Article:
some one inside that organization may not be your competitor's biggest fan.
Find that person(s).
But don't be too quick to
bet your future on that relationship. Before you begin to work with that person,
access that person's political power within the account. It may be that the
champion you selected is viewed as a perpetual complainer who never has any
constructive opinions to offer. If that's the case, you'll hurt yourself in
the account by aligning with him/her.
If you come to the conclusion
that your champion is a strong and respected player with in the account, then
focus on building a relationship and equipping that person to pursue his or
her own agenda with your assistance.
Here's the second major
strategy for penetrating the impenetrable account.
2. Make a persistent,
strong appeal to be the secondary supplier for that account.
Here's one important thing
you know about this customer: They are loyal to their key supplier. That indicates
a philosophical position this customer holds - these are people who believe
in loyalty to suppliers who do a good job in their account. That's why they
continue to buy from your competitor.
So, use that position to
your own advantage. Make a consistent appeal to the customer that they ought
to have the same kind of relationship with a back-up supplier - you. You're
not implying criticism of the primary supplier, but things that are out of their
control can happen, and the continuity of supplies can be interrupted. In that
case, it's to the customer's advantage to have a good relationship with a secondary
supplier. That's an argument that often resonates effectively within this kind
of account. If they agree with that position, then it follows that they need
to be doing some business with you in order to keep you interested and active
within the account. And that should lead to a discussion of what you can be
selling to them.
Both of these strategies
require you to be persistent in visiting the account and staying visible to
them, even in the face of little success or encouragement from them. Assuming
that the potential of the account is worth the investment, this persistency
may be your key strategy.
I was faced with this exact
situation on more than one occasion. As I was venting my frustration over a
particularly difficult account, my manager counseled me like this: "The only
thing you can count on," he said, " is that things will change. We don't know
how, and we don't know when, but we do know that things will change. Your job
is to stay in front of the customer and position yourself to be the customer's
easiest, lowest risk choice when things finally do change with the competition"
What great advice that turned
out to be. The best example was a medium-sized account not far from my home.
On my first call there, I met with the head of purchasing. After listening politely
to my presentation, he said, "Young man, we already have too many vendors. We
don't want to add new ones; we want to eliminate some we already have. Secondly,
we don't know much about your company, but what we do know we don't like. So,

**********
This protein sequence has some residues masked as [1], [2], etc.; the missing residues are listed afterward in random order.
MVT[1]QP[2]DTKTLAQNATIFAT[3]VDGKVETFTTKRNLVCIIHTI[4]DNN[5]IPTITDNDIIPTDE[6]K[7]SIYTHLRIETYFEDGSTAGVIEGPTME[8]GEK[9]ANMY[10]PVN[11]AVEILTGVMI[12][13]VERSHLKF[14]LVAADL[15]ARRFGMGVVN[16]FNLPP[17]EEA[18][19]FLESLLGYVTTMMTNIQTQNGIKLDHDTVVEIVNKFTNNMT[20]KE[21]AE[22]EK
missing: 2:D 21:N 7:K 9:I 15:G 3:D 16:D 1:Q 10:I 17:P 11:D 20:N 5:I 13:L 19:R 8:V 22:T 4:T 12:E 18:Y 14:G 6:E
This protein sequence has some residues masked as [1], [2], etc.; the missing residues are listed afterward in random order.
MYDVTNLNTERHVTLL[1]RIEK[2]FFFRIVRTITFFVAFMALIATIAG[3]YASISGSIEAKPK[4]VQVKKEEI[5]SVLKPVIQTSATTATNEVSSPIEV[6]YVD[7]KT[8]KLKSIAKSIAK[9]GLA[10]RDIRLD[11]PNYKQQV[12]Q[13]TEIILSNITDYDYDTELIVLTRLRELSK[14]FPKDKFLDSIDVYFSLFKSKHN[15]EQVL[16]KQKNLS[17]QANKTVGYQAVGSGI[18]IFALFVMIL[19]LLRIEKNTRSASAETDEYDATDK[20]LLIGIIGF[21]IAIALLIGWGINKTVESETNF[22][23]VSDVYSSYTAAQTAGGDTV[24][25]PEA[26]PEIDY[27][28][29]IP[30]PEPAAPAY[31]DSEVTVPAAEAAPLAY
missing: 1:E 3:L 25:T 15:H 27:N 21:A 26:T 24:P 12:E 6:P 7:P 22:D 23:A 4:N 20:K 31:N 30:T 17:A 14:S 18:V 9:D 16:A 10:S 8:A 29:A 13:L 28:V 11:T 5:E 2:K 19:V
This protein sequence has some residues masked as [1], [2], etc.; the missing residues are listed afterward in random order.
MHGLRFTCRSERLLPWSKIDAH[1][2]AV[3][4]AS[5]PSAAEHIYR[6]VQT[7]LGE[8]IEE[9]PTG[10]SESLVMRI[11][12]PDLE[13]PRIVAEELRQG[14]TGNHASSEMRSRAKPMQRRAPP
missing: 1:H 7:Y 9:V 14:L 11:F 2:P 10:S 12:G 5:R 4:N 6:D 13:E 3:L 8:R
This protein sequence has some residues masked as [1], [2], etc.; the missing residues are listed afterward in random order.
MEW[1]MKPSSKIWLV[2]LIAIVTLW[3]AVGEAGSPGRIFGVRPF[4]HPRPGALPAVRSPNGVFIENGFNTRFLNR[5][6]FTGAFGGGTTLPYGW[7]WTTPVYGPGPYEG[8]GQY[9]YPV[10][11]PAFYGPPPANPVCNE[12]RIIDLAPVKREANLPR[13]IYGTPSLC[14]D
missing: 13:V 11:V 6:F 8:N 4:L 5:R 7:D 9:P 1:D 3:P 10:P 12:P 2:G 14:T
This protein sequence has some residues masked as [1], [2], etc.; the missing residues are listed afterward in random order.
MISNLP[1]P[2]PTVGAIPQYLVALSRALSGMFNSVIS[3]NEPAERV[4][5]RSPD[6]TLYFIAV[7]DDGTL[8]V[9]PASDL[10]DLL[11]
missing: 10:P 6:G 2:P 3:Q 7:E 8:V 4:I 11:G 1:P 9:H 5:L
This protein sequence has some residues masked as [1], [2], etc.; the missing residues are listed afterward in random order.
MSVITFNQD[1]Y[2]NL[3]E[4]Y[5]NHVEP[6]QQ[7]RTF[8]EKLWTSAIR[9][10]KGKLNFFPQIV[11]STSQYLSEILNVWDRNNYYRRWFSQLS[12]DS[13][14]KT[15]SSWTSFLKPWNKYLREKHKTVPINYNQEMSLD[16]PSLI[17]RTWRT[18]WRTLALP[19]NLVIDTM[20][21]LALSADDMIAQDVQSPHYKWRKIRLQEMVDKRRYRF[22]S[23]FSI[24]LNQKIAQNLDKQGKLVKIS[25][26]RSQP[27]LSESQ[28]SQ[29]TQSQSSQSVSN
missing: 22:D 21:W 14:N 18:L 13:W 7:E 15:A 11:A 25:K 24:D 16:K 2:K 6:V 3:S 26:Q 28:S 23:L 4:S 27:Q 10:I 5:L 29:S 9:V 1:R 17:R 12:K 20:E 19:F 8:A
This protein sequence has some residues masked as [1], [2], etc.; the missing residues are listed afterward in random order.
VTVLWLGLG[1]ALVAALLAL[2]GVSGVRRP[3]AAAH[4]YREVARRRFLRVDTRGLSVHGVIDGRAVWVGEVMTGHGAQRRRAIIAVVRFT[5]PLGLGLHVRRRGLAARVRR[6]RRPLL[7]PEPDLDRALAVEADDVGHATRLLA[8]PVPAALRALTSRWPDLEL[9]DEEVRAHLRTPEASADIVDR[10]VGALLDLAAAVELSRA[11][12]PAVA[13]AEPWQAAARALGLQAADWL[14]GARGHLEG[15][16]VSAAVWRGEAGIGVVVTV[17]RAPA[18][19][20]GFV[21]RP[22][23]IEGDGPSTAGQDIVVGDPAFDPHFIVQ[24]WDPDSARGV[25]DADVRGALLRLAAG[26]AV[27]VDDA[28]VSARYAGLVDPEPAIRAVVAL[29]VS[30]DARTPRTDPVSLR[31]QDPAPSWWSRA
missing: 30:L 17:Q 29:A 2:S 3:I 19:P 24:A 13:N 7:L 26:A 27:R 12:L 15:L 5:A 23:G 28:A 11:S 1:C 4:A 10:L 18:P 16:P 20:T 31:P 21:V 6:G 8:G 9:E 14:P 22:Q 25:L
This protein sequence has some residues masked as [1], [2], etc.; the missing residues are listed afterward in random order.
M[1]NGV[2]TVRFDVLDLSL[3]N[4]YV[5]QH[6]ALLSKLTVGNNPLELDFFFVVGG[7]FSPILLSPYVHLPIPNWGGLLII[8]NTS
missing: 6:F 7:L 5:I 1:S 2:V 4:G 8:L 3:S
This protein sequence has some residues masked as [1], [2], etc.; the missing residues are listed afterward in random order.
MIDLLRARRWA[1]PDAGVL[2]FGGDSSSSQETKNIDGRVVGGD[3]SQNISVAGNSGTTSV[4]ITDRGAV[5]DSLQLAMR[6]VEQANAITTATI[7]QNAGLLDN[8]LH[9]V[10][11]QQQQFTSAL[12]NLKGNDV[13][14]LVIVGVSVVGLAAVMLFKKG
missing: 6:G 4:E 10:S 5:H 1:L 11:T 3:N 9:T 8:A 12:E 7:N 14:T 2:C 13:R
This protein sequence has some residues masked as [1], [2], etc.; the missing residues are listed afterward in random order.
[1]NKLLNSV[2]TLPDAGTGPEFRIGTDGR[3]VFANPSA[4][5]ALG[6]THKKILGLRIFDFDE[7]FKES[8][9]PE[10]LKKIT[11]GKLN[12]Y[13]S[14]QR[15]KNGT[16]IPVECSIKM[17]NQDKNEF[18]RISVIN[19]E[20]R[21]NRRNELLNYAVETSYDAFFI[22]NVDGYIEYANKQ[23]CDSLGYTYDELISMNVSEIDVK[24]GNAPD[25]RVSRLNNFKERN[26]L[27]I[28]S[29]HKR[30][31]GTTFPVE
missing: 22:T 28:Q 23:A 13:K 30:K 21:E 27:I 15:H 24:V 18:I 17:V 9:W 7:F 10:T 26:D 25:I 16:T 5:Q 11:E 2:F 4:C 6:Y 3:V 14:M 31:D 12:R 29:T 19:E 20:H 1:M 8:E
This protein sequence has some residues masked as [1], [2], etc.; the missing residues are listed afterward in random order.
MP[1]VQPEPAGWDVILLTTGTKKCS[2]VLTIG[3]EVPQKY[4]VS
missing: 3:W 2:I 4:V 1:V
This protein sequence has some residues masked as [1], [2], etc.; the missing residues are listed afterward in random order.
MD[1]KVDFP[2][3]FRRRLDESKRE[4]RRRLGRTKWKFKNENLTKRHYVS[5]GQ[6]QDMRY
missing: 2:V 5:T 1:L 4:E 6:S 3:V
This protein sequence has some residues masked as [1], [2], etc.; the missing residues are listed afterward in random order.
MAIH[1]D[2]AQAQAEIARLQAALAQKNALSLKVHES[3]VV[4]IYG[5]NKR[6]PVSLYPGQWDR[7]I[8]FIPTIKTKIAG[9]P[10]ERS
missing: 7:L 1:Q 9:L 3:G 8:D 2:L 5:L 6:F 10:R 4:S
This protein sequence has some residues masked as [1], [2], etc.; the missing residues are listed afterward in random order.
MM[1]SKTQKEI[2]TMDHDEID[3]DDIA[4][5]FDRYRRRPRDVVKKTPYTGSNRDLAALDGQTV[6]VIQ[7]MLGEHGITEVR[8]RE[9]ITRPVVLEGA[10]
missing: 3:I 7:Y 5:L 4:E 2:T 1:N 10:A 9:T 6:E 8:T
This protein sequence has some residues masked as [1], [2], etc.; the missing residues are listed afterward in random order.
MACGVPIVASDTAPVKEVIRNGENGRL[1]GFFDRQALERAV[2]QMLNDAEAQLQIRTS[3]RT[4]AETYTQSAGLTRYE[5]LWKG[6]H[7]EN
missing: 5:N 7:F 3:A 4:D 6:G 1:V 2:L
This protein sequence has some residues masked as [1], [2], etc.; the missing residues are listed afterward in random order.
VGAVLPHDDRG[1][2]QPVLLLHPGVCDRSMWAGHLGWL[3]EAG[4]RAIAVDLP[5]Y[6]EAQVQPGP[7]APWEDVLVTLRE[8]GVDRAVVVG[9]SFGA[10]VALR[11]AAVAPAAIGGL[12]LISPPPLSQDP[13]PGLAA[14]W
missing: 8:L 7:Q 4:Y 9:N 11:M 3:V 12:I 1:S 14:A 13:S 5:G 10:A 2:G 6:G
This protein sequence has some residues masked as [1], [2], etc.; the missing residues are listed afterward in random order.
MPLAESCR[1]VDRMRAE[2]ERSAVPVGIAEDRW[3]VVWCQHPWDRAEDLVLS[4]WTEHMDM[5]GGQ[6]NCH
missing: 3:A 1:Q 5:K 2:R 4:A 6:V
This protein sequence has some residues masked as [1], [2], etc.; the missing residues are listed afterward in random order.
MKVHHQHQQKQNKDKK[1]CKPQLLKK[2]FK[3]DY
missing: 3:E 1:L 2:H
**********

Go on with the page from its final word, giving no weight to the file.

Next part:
I'd advise you not to waste your time here."
I considered that a real
So, about six weeks later,
I returned with my strongest product. This was a product called suction tubing,
which is a stable item in a hospital. Every hospital uses it in all sorts of
ways and places throughout their operations. We had an exclusive with the country's
largest and best manufacturer of suction tubing, coupled with excellent pricing.
He couldn't say no to my deal on suction tubing.
Again, he listened patiently
to my presentation. When I had finished, he said, "We don't use any." I looked
through the open door of his office, and saw a supply cart in the hall outside,
with suction tubing hanging from it. He was lying to me. I knew it, and he knew
that I knew it.
"This really is going to
be a challenge," I thought to myself. As I reflected on the account, it became
apparent that he was protecting a relationship with my arch competitor. I decided
on two lines of attack: Find someone to sell to who wasn't enamored with the
competitor, and hang in there as an easy choice if, and when, the competitor
That's exactly what happened.
I found one of the purchasing agents who was interested in what my company had
to offer. When the competitor was backordered on an item, the customer turned
to us. We were able to deliver. That eventually lead to our obtaining the contract
for that item. And that opened the door, gave me a foothold in the account,
and allowed me an opportunity to begin working within it.
Three years later, that
account had become one of my best. I had penetrated it to a greater degree than
any others. And, the head of purchasing that had previously so ardently protected
the relationship with my competitor, now just as ardently protected the relationship
That is what makes it all
worthwhile. Almost always, those accounts that protect a relationship with your
competitor will just as fervently protect the relationship with you when you
become their primary supplier. The payoff is well worth the investment.